By the time we had headed home, put the feet up for thirty minutes and headed down to check out this peculiar beach, the wind had picked up and only the wind surfers seemed to be enjoying the waves. A change of plans saw us have an early dinner at Taverna Riva (as recommended by our AirBnB host). The food was fairly pricey but it was incredible. Jess and I hadn’t splashed out on food for a while – what better excuse than to celebrate our final night in Croatia together. I chose monkfish carpaccio and the spider-crab gnocchi. I’ll say that again, ‘monkfish carpaccio and spider-crab gnocchi’. Wow. They tasted just as good as it sounded. We shared an indulgent chocolate fondant and some deep fried icecream for dessert. Oh my gosh. Mind blown. That’s all I can say!DCIM105GOPRO

Day 9

After an much needed eleven-hour sleep, homemade porridge with fresh pomegranate (picked on yesterday’s hike) was for breakfast, served on our terrace, facing out towards the ocean. We were staying in a 3-bedroom BnB with a shared kitchen. With no other travellers we had this beautiful house to ourselves for $35 Australian dollars a night. A big honey, ginger and lemon tea was also a priority as the lack of sleep and newfound, crazy lifestyle was starting to catch up on us.IMG_4597
We had one priority today, and that was to check out Zlatni Rat beach, which due to opposing tidal movement, extends 500 metres out into the ocean. Just fifteen minutes walk from town, we arrived at around 11 and the water was calm and inviting. It was the clearest I’d ever seen. Our guide on our cave tour told us that the Adriatic was the second most salty ocean in the world (after the Dead Sea) which is why the ocean is so clear.DCIM105GOPRODCIM105GOPRO
By 1pm the wind had picked up significantly so we headed back home via some cute boutiques and of course, the icecream parlour. Two huge scoops of chocolatey-hazlenutty goodness for around two euro. Ermagerd.
Jess’ flight wasn’t for a few more days, so she decided to head back to Cast Away to top up on some more ‘zen’, heading off by ferry at 5pm. I had two options. Stay one more night in Bol, catch a morning ferry to Split, arrive 12:30 and rush to the airport for a 2:30pm flight. Option two was to travel to Split tonight, on a one-hour bus to Supetar and then a one-hour ferry, sleep in and make my way to the airport. Wild Nettie would normally be happy to take the risk but sense drove her to take the second option, just incase the ferry was late.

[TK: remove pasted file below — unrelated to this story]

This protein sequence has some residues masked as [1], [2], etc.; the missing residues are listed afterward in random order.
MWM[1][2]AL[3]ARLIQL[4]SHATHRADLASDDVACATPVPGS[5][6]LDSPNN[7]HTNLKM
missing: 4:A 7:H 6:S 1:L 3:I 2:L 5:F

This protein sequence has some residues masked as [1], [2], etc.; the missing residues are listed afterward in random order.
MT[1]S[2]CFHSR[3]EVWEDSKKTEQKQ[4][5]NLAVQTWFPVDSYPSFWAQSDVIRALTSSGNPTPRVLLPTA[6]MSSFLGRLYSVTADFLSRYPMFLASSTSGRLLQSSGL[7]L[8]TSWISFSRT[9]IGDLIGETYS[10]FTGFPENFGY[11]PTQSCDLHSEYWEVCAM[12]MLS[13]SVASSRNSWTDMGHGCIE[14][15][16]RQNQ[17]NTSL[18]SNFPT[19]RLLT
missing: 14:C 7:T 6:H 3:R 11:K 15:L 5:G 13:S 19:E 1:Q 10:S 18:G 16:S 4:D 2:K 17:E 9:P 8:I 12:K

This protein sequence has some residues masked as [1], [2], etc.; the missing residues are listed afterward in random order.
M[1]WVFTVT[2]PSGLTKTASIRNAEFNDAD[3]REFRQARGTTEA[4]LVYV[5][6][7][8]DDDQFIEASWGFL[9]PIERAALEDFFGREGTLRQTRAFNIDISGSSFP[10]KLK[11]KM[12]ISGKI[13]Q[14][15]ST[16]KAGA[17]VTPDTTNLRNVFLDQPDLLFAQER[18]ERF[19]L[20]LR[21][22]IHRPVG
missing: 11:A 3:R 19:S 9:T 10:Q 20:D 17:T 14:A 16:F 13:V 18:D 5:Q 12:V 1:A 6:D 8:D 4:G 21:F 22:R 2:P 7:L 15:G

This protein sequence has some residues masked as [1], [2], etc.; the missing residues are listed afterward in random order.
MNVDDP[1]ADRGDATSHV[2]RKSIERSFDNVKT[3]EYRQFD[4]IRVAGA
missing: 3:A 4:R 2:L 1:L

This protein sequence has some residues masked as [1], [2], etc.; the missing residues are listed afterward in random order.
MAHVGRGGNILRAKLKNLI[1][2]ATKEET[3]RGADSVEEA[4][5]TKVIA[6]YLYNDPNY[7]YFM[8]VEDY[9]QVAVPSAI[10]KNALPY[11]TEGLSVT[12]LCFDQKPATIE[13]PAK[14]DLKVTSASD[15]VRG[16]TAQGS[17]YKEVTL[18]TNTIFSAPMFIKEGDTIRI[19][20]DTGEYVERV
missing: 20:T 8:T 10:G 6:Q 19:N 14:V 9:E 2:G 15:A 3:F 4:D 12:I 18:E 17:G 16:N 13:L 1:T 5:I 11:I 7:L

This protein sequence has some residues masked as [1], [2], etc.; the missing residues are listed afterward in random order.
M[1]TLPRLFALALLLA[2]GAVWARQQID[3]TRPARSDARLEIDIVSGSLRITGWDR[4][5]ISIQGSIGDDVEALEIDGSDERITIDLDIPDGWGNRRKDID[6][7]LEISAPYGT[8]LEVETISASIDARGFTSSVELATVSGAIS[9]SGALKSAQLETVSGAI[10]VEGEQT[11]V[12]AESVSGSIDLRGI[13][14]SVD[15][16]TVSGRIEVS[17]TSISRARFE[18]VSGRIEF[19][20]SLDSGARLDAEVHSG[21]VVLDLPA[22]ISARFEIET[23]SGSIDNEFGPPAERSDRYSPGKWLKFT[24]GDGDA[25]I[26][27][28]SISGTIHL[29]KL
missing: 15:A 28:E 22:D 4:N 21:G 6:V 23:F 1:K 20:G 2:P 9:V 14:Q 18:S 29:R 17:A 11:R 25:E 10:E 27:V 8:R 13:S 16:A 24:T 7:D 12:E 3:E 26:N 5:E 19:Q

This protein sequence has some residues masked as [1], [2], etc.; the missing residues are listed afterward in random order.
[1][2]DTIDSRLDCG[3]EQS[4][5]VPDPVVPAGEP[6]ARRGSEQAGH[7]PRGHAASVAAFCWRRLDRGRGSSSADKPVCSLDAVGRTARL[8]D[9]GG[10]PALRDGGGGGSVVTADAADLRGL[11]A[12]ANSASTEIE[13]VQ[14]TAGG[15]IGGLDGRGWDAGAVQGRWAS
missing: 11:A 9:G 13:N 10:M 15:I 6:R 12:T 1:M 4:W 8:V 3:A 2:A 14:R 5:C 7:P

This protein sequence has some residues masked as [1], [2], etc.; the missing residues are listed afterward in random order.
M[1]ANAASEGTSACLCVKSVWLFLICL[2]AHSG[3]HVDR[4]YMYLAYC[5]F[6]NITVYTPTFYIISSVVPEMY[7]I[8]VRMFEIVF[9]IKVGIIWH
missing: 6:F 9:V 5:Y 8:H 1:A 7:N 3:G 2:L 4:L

You never know in Croatia, most ferries are on time, but ‘most’ means that occasionally they’re not. One of our ferries was 15minutes late, but my bus to Supetar, however was early. Due to the end of summer, word was that the number of buses servicing the island were reduced. The bus from Bol to Supetar came every two hours, but as Supetar was Brac’s main port for ferries to and from Split, it’s no wonder my bus was packed. I arrived at the bus station at 4:10, twenty minutes early, by chance. The line up was already pretty long so I decided to hop on to make sure I got a seat. Once all the seats were filled, people continued to file on. More and more. The bus was a well and truly on the limit. There would have been close to one hundred people on this bus, standing like sardines for this fifty-minute journey. The bus left at 4:27 when no more people could fit on. This was certainly a note of warning for me. I’m always a relaxed traveller, rocking up with minutes to spare, but this time I was lucky. Perhaps ‘Organised Jess’ had finally rubbed off on me!
Once again, travel was easy. I turned up at a cheap hostel room by 8pm and met up with a friend from Friday’s water-rafting for dinner.

Day 10

A big acai bowl from Jess and my local was my first priority before a climb up the bell town in the centre of town. Jess and I had run out of time to do this on the first day and had been meaning to come back for it. The views of the city were great. I did whack my head on a very low archway whilst trying to step up the 50cm high stone steps on the way up, but at just 20 kuna, that’s a bell-tower-head-whack bargain I’d say!str
A city bus at 12pm from the main bus and ferry terminal took me back to the airport for five euro, where I was met by some huge queues. The security line wasn’t much shorter and by the time I got to the gates I was glad I had brought some food with me because I wouldn’t have made it to the front of the kiosk by the time my flight finished boarding. It was an absolute zoo. Whilst the terminal was small, there were thousands of people. There wasn’t even a place to sit. All chairs were taken, all benches, ledges, everything. Thank goodness my flight boarded after fifteen minutes of being in that area. It was terrible. Another travel tip for Nettie, who has travelled constantly since 2009; just because it is a small airport, doesn’t mean you’ll go through quickly.
Needless to say, I was on that flight and up in the air before I knew it, absolutely ruined from a wild, exciting and memorable time with my fantastic travel buddy, Jess Allen. The only thing I would have liked to have ticked off the to-do list was Plitvice National Park… but that just gives me an excuse to come back! Hvala Croatia!


Annette Edmondson (born 12 December, 1991 in Adelaide) is an Australian cyclist who races for the Australian Track Cycling Team.

Annette is a three-time World Champion, Olympic medallist and dual Commonwealth Games Champion.